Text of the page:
LONDON -- Three men accused of plotting what prosecutors said would have been the most devastating terrorist attacks in Britain since the London transit system bombings of July 2005 were convicted Thursday after a 12-week trial. The judge hearing the case told the men to expect sentences of life imprisonment.
Prosecutors said the three men -- Irfan Naseer, 31, Irfan Khalid, 27, and Ashik Ali, 27, all British citizens from the industrial city of Birmingham in the English Midlands -- planned to detonate up to eight homemade bombs in rucksacks in crowded places, the method used by the four suicide bombers who killed 52 other people on London subway trains and buses in 2005.
That attack prompted MI5, the domestic security service, and police forces across the country to rapidly expand their counterterrorism efforts. Officials at MI5 and at Scotland Yard have said that the authorities track dozens of active terrorist cells, and they cite a series of successful prosecutions and the absence of any attack that led to mass casualties in Britain since the transit bombings as evidence of their success.
The court in Birmingham was told that the authorities had the three defendants under close surveillance from an early stage, along with nine co-conspirators, six of whom have pleaded guilty to terrorism charges. The police officer who led the surveillance, Detective Inspector Adam Gough, described the three men, all Muslims, as "committed, passionate extremists," and added, "They had a real stated intention to kill and maim as many people as they possibly can."
The men were still discussing potential targets and weapons when they were arrested in September 2011 as they drove across Birmingham, prosecutors said. From bugged conversations and police questioning, the court heard, the men were known to have discussed using rucksack bombs, rifle attacks on crowded streets and targeted strikes against British soldiers; more arcane methods were also mentioned, including putting poison on the car-door handles of intended victims and fitting long blades to the hoods and wheels of cars to be driven onto crowded sidewalks to scythe people down.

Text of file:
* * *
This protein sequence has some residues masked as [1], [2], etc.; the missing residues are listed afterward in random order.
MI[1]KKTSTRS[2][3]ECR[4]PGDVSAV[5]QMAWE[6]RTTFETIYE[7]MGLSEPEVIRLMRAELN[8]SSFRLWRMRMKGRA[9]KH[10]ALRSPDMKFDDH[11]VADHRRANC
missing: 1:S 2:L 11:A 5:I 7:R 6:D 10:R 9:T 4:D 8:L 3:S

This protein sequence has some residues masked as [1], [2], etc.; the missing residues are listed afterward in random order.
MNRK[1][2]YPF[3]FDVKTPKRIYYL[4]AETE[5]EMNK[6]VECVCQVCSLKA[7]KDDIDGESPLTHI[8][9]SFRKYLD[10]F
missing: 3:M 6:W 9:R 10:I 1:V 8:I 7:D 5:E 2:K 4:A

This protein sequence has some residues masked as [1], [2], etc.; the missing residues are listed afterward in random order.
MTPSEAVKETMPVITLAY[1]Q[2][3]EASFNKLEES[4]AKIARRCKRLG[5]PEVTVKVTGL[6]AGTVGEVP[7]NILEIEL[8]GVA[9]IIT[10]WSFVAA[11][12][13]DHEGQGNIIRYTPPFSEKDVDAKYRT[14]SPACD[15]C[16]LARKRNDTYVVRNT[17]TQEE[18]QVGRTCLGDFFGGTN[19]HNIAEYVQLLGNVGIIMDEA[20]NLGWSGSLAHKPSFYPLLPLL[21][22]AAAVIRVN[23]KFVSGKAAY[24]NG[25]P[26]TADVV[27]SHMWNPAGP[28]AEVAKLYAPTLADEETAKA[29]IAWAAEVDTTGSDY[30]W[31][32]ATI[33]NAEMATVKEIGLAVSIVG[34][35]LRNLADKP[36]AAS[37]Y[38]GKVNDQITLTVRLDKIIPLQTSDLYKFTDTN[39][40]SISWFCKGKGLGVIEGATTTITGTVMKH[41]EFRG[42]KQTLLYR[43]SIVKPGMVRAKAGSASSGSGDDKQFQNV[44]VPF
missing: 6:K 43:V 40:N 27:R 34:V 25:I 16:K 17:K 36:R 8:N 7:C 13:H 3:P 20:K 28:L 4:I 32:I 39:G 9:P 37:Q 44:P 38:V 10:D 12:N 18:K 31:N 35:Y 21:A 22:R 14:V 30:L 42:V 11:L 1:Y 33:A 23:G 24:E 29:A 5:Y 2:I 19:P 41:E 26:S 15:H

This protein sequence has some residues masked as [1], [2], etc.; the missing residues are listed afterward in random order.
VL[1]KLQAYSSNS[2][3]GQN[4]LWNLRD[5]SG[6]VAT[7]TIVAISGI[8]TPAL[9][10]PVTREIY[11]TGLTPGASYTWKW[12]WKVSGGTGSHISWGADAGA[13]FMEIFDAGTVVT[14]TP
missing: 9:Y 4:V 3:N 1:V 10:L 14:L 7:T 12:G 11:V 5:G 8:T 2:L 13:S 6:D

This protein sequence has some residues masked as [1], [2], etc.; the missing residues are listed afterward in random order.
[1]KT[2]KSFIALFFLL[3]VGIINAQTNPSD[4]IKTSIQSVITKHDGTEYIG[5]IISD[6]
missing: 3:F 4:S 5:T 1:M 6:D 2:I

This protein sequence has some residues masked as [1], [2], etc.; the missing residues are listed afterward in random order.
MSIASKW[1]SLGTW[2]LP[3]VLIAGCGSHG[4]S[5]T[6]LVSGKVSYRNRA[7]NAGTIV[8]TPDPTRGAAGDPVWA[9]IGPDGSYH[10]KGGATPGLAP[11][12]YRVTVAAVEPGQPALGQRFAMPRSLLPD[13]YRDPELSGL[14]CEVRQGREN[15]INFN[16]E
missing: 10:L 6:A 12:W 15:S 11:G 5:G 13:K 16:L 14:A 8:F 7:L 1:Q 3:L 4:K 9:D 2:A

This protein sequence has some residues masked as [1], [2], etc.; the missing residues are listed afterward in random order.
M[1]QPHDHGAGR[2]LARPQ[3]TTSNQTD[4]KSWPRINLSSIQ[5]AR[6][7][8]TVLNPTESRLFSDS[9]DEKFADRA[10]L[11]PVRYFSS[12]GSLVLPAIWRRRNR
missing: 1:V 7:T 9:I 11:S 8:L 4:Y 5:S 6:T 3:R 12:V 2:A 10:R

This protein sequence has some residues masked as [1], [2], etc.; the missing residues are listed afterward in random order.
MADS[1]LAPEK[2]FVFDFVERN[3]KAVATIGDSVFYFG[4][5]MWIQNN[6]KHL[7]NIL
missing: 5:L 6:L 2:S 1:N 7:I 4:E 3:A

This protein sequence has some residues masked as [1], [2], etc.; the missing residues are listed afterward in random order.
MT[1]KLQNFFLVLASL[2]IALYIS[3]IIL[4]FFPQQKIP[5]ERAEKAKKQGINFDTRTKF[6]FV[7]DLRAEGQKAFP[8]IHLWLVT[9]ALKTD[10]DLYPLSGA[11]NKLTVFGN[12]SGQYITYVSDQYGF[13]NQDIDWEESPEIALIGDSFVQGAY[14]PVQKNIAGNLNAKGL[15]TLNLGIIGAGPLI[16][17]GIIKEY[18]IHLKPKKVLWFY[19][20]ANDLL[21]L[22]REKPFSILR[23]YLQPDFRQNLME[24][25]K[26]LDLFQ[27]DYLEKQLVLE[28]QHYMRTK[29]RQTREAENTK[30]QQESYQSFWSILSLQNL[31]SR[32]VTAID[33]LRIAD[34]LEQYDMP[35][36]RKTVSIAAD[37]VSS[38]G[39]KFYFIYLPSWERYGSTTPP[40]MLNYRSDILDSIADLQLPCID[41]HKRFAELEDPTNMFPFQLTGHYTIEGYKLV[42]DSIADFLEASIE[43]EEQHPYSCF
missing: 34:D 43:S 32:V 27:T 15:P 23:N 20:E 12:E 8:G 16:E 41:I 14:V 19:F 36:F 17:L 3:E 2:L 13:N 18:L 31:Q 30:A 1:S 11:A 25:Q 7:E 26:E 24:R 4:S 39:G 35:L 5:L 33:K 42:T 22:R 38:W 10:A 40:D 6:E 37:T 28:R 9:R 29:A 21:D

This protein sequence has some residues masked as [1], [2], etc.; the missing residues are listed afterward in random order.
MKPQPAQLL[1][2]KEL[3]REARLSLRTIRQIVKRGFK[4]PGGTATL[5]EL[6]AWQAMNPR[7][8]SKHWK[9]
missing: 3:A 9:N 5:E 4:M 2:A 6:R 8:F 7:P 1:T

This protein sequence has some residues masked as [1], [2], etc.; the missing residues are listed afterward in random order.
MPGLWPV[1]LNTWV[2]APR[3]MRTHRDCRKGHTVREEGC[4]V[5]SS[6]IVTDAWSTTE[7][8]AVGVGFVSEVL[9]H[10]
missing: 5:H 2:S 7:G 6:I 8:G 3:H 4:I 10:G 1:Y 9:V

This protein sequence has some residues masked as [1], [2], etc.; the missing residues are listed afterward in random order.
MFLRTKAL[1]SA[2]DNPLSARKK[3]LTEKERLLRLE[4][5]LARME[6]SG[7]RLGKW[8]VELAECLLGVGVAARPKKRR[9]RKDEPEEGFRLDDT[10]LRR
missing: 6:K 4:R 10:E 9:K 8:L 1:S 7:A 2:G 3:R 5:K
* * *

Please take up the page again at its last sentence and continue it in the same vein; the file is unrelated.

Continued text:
Mr. Naseer, said to be the ringleader, was described at the trial as a "fantasist" who had been teased and nicknamed Chubby at school for being overweight and who resolved as he grew into adulthood, gaining a pharmacy degree, to make a name for himself as a violent jihadist. He and his associates spoke frequently of their hatred for Britain, particularly after British troops occupied Afghanistan and Iraq, the prosecution said.
Two of the men, Mr. Naseer and Mr. Khalid, were tracked by the security services leaving Britain and entering terrorist training camps linked to Al Qaeda on the Pakistan-Afghanistan border. Later, the prosecution said, the two arranged for four other young Birmingham men to travel to Pakistan for terrorist training. Those four were among the six who pleaded guilty at an earlier trial.
The prosecution said that the three main Birmingham plotters were overheard criticizing the 2005 transit attackers for failing to include loose nails in their bombs to make them more lethal. The court heard that Mr. Naseer and his fellow plotters were heavily influenced by the extremist propaganda of Anwar al-Awlaki, the American-born cleric who was killed by an American drone strike in Yemen in September 2011. They learned of Mr. Awlaki's teachings from an English-language magazine, Inspire, that was founded by Mr. Awlaki and distributed over the Internet, the prosecution said; it claimed that it was from the magazine that they took the idea of attaching blades to the wheels of cars and creating what the magazine called "the ultimate mowing machine."world
This article originally appeared in The New York Times.